Catalonia's regional government has announced plans to hold an independence referendum on 1 October, reigniting an ongoing row with Madrid over its secession from Spain. Regional president Carles Puigdemont said Catalans will be asked to answer yes or no to a single question: "Do you want Catalonia to become an independent state in the form of a republic?"
The Spanish government responded by saying it will block any attempt to split the region from the rest of the country. Spain’s Prime Minister, Mariano Rajoy, has previously said he would not recognise any independence vote as he considers it to be unconstitutional.
Catalonia, whose capital is Barcelona, has its own language and a long tradition of seeking separation from the rest of Spain.
The Spanish government's spokesman, Inigo Mendez de Vigo, said after a cabinet meeting on Friday morning: "That referendum will not take place because it is illegal. We are facing an increasingly radical strategy that has less and less support.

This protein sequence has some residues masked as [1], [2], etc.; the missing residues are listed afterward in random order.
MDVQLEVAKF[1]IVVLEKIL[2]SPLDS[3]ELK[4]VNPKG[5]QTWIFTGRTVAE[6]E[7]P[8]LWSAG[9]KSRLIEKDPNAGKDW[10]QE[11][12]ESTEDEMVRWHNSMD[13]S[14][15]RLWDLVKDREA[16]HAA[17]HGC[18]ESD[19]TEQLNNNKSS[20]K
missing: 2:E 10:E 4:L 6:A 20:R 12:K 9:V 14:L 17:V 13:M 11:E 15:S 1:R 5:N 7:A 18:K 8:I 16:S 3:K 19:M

"Any move that evolves from an announcement to a fact will be appealed by the government."
Catalan voters were last asked for their views on independence in an informal ballot in 2014. Then, 80.72 per cent – or around two million people – said they backed separation. However, turnout was low and the result was non-binding. That vote was organised by volunteers rather than government officials to get around court restrictions.
Under Article 155 of Spain's constitution, Madrid can force the regional government to drop the vote.The central government has previously blocked secessionist challenges through appeals to Spain's constitutional court.Reuse content